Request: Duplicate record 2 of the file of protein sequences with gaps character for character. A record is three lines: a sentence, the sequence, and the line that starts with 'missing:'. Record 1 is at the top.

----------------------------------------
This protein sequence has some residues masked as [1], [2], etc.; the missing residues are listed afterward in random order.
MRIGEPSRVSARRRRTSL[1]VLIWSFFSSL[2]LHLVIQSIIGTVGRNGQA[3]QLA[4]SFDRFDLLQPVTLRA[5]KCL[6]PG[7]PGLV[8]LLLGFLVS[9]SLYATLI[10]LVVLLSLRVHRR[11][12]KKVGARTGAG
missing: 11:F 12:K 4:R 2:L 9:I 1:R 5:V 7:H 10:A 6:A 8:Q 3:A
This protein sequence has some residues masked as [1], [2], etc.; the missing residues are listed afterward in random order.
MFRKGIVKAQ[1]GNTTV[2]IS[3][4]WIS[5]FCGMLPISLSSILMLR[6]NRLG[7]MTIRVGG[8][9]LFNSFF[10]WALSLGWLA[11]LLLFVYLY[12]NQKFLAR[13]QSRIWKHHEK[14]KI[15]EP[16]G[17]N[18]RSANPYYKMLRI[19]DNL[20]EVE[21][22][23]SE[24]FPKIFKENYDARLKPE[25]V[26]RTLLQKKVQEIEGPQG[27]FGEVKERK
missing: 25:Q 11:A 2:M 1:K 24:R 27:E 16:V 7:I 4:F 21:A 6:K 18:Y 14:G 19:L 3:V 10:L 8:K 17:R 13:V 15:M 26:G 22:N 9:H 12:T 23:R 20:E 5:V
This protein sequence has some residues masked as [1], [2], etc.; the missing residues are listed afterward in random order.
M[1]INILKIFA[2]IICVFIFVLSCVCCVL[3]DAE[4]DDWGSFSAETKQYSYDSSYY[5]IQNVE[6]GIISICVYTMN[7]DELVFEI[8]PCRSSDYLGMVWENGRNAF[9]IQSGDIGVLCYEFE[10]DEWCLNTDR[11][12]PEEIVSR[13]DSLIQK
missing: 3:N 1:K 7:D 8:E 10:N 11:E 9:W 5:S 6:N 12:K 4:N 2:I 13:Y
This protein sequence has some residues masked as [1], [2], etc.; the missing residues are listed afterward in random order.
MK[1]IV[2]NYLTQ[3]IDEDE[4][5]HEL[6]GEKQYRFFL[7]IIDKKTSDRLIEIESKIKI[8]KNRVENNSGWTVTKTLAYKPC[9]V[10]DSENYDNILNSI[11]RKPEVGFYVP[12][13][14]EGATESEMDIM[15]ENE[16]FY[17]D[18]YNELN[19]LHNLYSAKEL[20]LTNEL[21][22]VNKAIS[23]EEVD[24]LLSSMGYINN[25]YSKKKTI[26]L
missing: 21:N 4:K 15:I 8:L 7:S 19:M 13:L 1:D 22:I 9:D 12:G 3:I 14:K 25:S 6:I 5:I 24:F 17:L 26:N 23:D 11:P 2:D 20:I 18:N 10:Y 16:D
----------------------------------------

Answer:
This protein sequence has some residues masked as [1], [2], etc.; the missing residues are listed afterward in random order.
MFRKGIVKAQ[1]GNTTV[2]IS[3][4]WIS[5]FCGMLPISLSSILMLR[6]NRLG[7]MTIRVGG[8][9]LFNSFF[10]WALSLGWLA[11]LLLFVYLY[12]NQKFLAR[13]QSRIWKHHEK[14]KI[15]EP[16]G[17]N[18]RSANPYYKMLRI[19]DNL[20]EVE[21][22][23]SE[24]FPKIFKENYDARLKPE[25]V[26]RTLLQKKVQEIEGPQG[27]FGEVKERK
missing: 25:Q 11:A 2:M 1:K 24:R 27:E 16:V 7:I 4:F 21:A 6:K 18:Y 14:G 19:L 3:V 10:L 8:K 17:R 13:V 15:M 26:G 22:N 9:H 12:T 23:R 20:E 5:V